When a child lies down to sleep, nightmares can seep into their peaceful dreams. Though a parent, relative or caregiver can often calm them, for a 5-year-old girl who was kept in immigration detention for two months separated from her family, little can be done to console real fears that still linger.
While she still cries for her mother in Guatemala, the child’s father is working hard to build a stable life for her in Arkansas. Catholic Immigration Services — Little Rock is providing social work services to them and three other families through a contract with the United States Conference of Catholic Bishops.
“Everyone just immediately said, ‘Yes, we’ll do this’ because I think it was something that just in the summer, it hit everybody in some shape or form,” Jennifer Verkamp, director of Catholic Immigration Services — Little Rock said regarding family separations at the border.
Migration and Refugee Services, part of the USCCB, helped facilitate the reunification of most children separated from their parents at the border during the federal family separation policy, which was in place from April until June 20. President Donald Trump signed an executive order to halt his policy after intense public backlash.
From there, families were sponsored by relatives or friends throughout the country with eight children in Arkansas. USCCB reached out to Catholic Charities of Arkansas to assist in social work services for a 90-day period. Once a contract is ended, Immigration Services will be reimbursed $1,500 per family through the federal Office of Refugee Resettlement for the hours and expenses it took to provide those services. Calls to the families began in August.
Verkamp said she was able to reach four families in Central Arkansas to guide them toward sources for food, education for their children, employment, accessing safety and health and finding a lawyer for legal assistance of their immigration cases. Families who are being helped were seeking asylum at the border and proceedings are ongoing for some.
“I’ve heard stories from some of them that they are fleeing some violence and persecution. They’ve had family members that have been murdered around them. But for a lot of them, it is extreme poverty,” she said of the Guatemalan and Honduran families.
The children, who now have been reunited with at least one parent, are 5, 10 and two 12-year-olds. Catholic Charities is also trying to assist a 16-year-old still in detention in Arizona, which occurred after the family separation policy ended. Each child was separated from their parents for at least two months, Verkamp said.
“I think with a lot of them it was such a traumatic experience they really don’t talk about it,” Verkamp said, adding “It’s more, ‘OK we’ll put that behind us and let’s think what can we do now that you’re here’ and trying to kind of go forward. They haven’t really seemed to want to discuss it.”
Verkamp said she has met with the families many times and area organizations like Helping Hand of Greater Little Rock and nonprofit Settled Souls have stepped up to provide food and beds. Parishes like St. Theresa Church in Little Rock and St. Mary Church in Batesville have donated or offered to donate items and services. At least one child is seeing a therapist.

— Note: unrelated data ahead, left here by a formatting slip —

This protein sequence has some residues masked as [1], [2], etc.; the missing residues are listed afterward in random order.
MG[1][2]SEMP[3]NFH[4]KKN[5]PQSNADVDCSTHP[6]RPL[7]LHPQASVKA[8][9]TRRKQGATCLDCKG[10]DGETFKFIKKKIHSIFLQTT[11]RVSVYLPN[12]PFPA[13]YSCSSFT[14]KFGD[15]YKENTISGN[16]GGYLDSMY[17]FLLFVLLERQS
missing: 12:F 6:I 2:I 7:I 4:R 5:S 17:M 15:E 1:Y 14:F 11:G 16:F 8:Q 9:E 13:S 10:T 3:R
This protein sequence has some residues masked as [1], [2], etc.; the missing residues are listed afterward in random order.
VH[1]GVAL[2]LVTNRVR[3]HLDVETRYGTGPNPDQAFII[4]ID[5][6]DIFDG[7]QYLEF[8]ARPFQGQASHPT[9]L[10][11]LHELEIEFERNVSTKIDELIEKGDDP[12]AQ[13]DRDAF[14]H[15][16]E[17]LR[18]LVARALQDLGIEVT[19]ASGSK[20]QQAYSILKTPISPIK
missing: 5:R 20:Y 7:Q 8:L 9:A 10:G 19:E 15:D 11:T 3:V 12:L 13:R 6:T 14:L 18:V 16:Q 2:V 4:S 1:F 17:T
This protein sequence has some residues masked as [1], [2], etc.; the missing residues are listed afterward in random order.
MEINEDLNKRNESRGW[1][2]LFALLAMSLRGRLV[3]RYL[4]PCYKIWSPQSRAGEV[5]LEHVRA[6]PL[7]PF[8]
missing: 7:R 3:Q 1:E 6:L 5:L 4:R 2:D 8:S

St. Theresa Church and School in Little Rock have done “a ton,” going above and beyond to help, Verkamp said. Kristy Dunn, principal at St. Theresa, has provided full scholarships, supplies, uniforms and other necessities to two children. One of the fathers will begin serving during Mass at St. Theresa, Verkamp said.
“I think what resonated with me,” Dunn said. “I had seen the news coverage of the separation of children at the border and I felt pretty strongly that was unjust especially with our faith, but I didn’t know what to do to help the situation. So when Jennifer presented us with this need, and in consultation with our pastor Father Mark Wood, we said let’s do it … It was like Jesus saying, ‘Let the little children come to me.’ They’re like little rays of light, so we brought them in and we are better for it.”
Dunn said two parish families have “adopted” the families separated at the border and often babysit and pickup and drop off at school. School supplies were donated in part by Pax Christi Little Rock and Dunn’s own children donated toys, clothes and the church has made donations as well.
“I can’t overstate how well they’re doing. They smile, they’re engaged in the learning to the extent their English allows … we are a safe place,” Dunn said and fellow students have treated them like brothers and sisters.
Verkamp said even the 5-year-old child said she wanted “to learn how to read” and used all 15 or so of her new hairclips to look pretty on the first day of school.
“She tells me specifically every time I pick her up that she has a new friend and she tells me the friend’s name,” Verkamp said.
Being able to help these families has been a bright spot for Verkamp, who saw the desperation first hand on a trip to the U.S.-Mexico border in June.
“After being at the border and seeing those families and thinking about that all the time and wanting to do something, it was so amazing when we were presented with this program and this option to join. I was so thrilled because I felt like, OK now there’s finally something small that I can contribute to, that I can do. So that was really wonderful,” she said.
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